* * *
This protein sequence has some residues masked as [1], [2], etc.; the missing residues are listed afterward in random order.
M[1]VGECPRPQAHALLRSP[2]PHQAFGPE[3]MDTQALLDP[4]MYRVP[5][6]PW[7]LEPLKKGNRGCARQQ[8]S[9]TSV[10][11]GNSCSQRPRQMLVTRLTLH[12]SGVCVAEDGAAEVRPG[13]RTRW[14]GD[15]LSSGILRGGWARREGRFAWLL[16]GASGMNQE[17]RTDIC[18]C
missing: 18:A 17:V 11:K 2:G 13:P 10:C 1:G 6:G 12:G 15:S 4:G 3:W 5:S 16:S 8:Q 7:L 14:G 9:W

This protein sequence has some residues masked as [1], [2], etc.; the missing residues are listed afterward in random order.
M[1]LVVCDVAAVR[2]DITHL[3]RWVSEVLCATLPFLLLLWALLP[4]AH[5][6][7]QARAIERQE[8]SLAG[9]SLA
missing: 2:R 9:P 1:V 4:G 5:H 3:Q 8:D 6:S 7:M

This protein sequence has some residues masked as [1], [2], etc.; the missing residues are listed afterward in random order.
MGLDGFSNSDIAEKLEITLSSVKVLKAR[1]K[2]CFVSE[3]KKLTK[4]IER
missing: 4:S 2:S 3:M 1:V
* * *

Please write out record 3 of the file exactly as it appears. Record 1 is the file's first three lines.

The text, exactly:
This protein sequence has some residues masked as [1], [2], etc.; the missing residues are listed afterward in random order.
MGLDGFSNSDIAEKLEITLSSVKVLKAR[1]K[2]CFVSE[3]KKLTK[4]IER
missing: 4:S 2:S 3:M 1:V